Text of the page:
Clatters Chatter: Training Load
Ever wondered if you are training too much and pushing so hard all the time your body is always breaking! Or if you always feel you should do more, as your always full of energy? Training load is always important to get the right balance.
Hi guys, Luke here. Today I would love to discuss a popular topic in the sports world. Training load. It can make the difference of performing at your best, wishing you had trained more or leaving you absolutely exhausted before the race has even begun.
Lots of professional athletes have a fine line between over training and getting it just right and have to be very smart about how they train. For endurance athletes such as Ironman and marathon runners, they train up to 30 hours a week, which is a lot of training so they have to know when to work hard, relax and rest.
For Example, Lionel Sanders, back in 2018 before Kona Ironman world championships. Sanders admitted to the press he was over trained and not doing so well, because he had lost lots of weight and was seeing harmful side effects to his training.
“…And then I’d lose 10 pounds in 12 weeks and I’d start to deteriorate.”Lionel Sanders admitting to over training and losing weight.
This showed in the performance of his race on the run, he was winning, but Patrick Lange was catching him up. In the last 5 kilometers Sanders was dead and was forced to walk after using up all his energy and having nothing left.
Last year this happened to me, I over trained. It was detrimental to me as I lost a bit of weight and felt and looked really good. But when the weight just kept going down, I got colder and struggled to perform when I needed to. I never really took the hint that I was to light until it was to late really and I paid for it. It took me just over 10 kilograms and 6 months to bounce back and start to get myself racing again.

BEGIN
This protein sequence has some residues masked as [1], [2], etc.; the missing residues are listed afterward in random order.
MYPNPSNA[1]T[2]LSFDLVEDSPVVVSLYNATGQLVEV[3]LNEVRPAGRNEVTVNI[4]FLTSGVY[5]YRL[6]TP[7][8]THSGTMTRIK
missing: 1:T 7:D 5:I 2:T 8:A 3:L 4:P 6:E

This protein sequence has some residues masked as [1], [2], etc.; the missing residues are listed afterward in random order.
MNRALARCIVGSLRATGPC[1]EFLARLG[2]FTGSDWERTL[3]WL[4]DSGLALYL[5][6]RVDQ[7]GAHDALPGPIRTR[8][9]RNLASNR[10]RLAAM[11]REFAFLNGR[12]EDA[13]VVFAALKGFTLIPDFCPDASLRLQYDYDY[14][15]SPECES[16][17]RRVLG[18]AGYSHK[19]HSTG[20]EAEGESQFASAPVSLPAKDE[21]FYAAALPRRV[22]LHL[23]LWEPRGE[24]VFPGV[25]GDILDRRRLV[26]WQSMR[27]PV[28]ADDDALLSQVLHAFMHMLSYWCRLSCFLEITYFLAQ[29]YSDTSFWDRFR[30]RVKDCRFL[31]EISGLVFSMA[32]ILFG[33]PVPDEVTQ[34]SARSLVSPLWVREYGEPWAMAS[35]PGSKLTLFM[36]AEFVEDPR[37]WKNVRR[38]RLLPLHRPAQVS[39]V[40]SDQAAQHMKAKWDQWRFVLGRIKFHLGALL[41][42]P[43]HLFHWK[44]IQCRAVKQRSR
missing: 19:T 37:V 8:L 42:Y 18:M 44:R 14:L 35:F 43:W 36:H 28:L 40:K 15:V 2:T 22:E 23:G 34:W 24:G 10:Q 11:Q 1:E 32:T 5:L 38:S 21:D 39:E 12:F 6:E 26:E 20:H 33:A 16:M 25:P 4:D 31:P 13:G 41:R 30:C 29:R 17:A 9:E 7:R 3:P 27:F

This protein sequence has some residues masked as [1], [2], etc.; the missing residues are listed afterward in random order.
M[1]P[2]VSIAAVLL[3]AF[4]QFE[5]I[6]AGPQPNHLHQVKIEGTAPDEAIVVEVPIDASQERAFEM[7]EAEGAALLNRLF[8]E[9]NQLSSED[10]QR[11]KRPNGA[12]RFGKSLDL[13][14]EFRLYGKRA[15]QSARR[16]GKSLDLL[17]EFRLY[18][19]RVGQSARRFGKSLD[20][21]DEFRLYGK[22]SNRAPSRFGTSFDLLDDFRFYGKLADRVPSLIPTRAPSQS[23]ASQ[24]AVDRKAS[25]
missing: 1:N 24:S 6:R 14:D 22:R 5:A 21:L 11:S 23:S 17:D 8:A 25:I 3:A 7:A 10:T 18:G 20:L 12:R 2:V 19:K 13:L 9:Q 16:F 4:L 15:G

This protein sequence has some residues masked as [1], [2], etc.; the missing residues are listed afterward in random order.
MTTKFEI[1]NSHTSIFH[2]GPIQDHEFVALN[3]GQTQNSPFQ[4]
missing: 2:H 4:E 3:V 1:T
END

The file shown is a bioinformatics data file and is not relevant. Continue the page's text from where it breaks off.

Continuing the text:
Of course there is the other way around, like general enthusiasts who like to train and have an event which they wish they had trained harder for. My friend had this happen to him. He had shin splints and was unable to run for a while, whilst we were preparing for a 10k race. He got the OK from his doctor, but he still didn’t want to push too hard. So his training wasn’t as much as he wanted and he was a little bit disappointed with his result. But he said, “I’d rather look after my legs for another race, I have time.”
So when your feeling tired, exhausted and hurting. Take a minute to look over your program with your coach or ask yourself: “Am I doing to much? What can I change?” If you feel you can take on some more or push yourself harder ask your coach for more, or try to extend yourself when you can by doing a little bit extra to improve.
I hope you have learnt something from this. I am not a coach or a doctor, so don’t push yourself if you feel it is too much.
Please feel free to leave a comment below or take a look at this website for more information about training load.
Luke Clatworthy (Clatters Chatter)
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